This page can also give your business more personality, so don’t be afraid to have fun with it. It should give readers an idea into your business’ culture.
What Site Elements About Pages Typically Include
Website design is subjective, so we can’t tell you a single, sure-fire formula. However, we have looked at an array of About pages, so we can tell you site elements that are typically used and work well.
Images are one such element. Not only can they act as supplemental material, they also break up large chunks of text. This double-hitter makes them a popular site element to add.
People don’t want to feel like they’re wading through your business or personal story. So you can break up the text with fun or relevant images. These images can be anything from pictures of your business, business related items, or pictures of you and your team. Pictures of you or your team aren’t required though. You can also use images that are related to your brand. Just make sure the images fit whatever narrative you’re trying to push.
Easy-to-Read Text Blurbs
Making your text easy to read is imperative. Solid blocks of text are off-putting and will discourage people from reading. To increase your chances of imparting your brand’s story, make the text easy to skim.
There’s some science behind why you should make your website text skimmable. Read more about how users read on the internet here: How Users Read on the Web by Jakob Nielsen
So how do you make your About page skimmable? Images help, but large chunks of tiny text aren’t easy on the eye. So make sure you break your text up into short blurbs (usually around 2 – 3 sentences). Breaking your text into blocks like this makes it easier for the eye to skip through.
If you cater to the visitor’s method of reading, then you have a higher likelihood of keeping them on the page.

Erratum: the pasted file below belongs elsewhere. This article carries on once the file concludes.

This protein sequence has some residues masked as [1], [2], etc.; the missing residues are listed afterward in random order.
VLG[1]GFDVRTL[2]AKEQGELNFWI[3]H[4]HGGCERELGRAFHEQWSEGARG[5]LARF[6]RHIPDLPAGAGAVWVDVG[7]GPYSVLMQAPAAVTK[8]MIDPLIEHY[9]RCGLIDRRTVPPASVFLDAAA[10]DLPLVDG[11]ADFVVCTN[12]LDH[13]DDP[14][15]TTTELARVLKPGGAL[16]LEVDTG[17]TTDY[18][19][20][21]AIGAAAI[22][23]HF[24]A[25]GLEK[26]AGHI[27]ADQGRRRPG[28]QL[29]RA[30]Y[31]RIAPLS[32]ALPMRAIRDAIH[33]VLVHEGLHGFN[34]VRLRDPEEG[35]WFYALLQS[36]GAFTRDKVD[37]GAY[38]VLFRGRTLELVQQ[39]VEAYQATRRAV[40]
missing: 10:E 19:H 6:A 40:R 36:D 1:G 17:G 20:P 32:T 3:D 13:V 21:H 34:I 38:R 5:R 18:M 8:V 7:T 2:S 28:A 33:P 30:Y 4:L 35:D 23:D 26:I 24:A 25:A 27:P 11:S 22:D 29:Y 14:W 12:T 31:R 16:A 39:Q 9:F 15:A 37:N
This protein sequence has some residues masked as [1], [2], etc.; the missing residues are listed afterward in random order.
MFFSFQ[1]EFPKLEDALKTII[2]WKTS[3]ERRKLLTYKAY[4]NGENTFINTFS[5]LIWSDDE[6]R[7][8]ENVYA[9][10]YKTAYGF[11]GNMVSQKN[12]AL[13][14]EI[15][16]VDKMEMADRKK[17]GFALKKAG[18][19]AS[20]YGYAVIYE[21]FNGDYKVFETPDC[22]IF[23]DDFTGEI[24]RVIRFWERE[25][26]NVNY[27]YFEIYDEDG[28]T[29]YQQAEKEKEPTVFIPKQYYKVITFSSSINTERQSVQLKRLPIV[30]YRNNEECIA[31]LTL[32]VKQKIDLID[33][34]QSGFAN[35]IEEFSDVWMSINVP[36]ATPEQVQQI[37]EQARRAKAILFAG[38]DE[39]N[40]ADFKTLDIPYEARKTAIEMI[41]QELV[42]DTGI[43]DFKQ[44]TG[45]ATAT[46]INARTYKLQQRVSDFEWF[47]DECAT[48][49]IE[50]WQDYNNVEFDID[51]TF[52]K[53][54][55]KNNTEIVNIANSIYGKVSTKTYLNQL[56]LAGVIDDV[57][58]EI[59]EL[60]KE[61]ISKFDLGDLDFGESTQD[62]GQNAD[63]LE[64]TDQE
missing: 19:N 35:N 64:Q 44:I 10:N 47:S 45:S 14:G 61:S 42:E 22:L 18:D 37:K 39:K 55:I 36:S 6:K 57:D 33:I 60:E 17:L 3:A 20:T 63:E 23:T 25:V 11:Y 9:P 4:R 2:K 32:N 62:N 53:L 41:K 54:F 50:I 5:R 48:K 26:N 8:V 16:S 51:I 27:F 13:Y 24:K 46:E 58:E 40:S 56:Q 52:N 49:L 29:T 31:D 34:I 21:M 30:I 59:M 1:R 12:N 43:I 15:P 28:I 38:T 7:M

Headlines are often used on About pages to help break up text and lead the eye. They also give helpful information about the contents of the section, so you can use headlines to give readers an idea of what you stand for even if they choose not to read the entire page.
When using headlines, be sure to be clear and concise. A full paragraph of header text is not a nice look. So be brief, but to the point.
If you are writing about your business, you can use headlines to concisely state your business goal and who you are. If one headline doesn’t cut it, you can also use subheadings to further explain before launching into the main body of your message.
For readers who skim, headlines and subheadings make their life much simpler. They can read a heading and, if the heading is interesting, they may choose to read the text under it. If the header isn’t interesting, they may skip to the next one.
This is why it’s critical that you use headlines that are clear, concise, and engaging.
Consider Adding Your About Pages to Main Navigation Menu
Lastly, including a link to your About page in your main navigation menu can help increase traffic and spread the message of your business.
Tip: If you have specific plans for your main navigation that don’t allow you to include the About page, then consider adding it to your footer instead.
The About page is only useful if your visitors can find it. So make sure it’s easy to find!
Building Website Pages
While these tips are a great place to start when building your own About page, website design is subjective. You may choose to use all, some, or none of these recommendations. However, if you found this helpful, you may want to check out our other page building guides:
Still in the planning phase? You can speed up your website building process by using a CMS. Check out our CMS offerings here: